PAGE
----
If you’ve never worked behind the scenes in a church, the notion of church marketing might seem a little strange. Is that something churches do? Churches perform outreach, of course, but yes – marketing is part of the big picture, too. Churches use marketing to expand their services, attract new members. When churches market themselves, though, it’s significantly different than marketing a business, and it’s important to be clear about that.
For those responsible for church marketing, what will help set your parish apart? These 4 strategies make it clear that you’re committed to spreading the faith, not selling a service. These are messages with a mission.
Focus On The Social
You may view your church’s center as being faith and spreading the Gospel, but considering the nature of church attendance today, you’ll want to pay close attention to build a strong social media strategy. Develop your accounts, sharing photos from events (make sure you have photo release forms from your members), post video or audio of sermons, and share event invitations. Social media is often the first place that people check when looking for service times or local church events.
Make Your Website Work
Did your church build its own website? Or maybe you had professionals build your website, but it’s been years since anyone updated it. Whatever the case, if you’re working with a bare bones webpage, consider outsourcing site improvements to give your church marketing a boost.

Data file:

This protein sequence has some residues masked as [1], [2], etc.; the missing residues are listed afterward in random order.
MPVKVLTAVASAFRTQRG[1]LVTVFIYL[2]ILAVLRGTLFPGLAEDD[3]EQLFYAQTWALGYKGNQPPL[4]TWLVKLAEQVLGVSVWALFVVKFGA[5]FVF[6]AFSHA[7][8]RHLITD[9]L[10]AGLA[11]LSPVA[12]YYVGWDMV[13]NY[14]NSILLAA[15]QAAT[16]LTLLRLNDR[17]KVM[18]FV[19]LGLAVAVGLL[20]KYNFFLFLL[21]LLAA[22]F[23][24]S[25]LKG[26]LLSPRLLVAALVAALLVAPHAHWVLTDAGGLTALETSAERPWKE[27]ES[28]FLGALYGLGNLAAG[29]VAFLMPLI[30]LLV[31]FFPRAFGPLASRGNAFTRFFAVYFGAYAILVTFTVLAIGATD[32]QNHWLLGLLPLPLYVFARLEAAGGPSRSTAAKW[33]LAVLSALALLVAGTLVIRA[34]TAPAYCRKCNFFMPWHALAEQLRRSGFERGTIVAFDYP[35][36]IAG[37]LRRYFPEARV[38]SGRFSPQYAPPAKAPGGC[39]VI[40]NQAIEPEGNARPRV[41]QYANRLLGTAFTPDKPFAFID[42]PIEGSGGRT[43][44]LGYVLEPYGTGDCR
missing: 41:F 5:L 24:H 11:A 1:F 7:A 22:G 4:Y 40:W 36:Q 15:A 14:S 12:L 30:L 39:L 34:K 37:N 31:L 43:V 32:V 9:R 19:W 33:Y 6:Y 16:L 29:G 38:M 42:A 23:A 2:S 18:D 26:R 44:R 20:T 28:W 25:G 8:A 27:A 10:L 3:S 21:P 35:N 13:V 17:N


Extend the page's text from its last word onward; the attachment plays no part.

It’s important to outsource your website updates because this element of marketing is especially technical. So, while an external marketing company can help you distribute content, such as worship videos, they also do important work like managing your church’s online citations, making your church website accessible to site crawlers, and managing your church’s online reputation. They do all the SEO work that makes your church visible to those searching for a congregation.
Emphasize Your Identity
Businesses run the show when it comes to digital marketing, so most advice is targeted to professional services. When doing church marketing, then, you need to carefully filter through this advice to ensure that you’re emphasizing the right aspects of your community. For example, businesses tend to focus on outdoing the competition. As a church, though, you’ll want to emphasize your identity as a community – who you are and what matters to you. Being clear about your mission is key here. You want to present your services and events, but within the context of your faith.
One part of church marketing that’s often overlooked is the fact that it should always come from more than just the pastor. Too often, pastors act like the owner or CEO, reflecting a consumer structure that isn’t actually true of the church. Encourage different members to contribute content to social media, newsletters, and other church messaging. Your social media content should represent the broad scope of your community, not just the paid leadership.
Despite the corporate model underlying marketing, it’s important that your church maintain its faith identity when communicating with the wider world. Evangelism and marketing have overlap and in today’s modern world, they rely on many of the same structures, but if you lose your missional center in the process, then all is lost.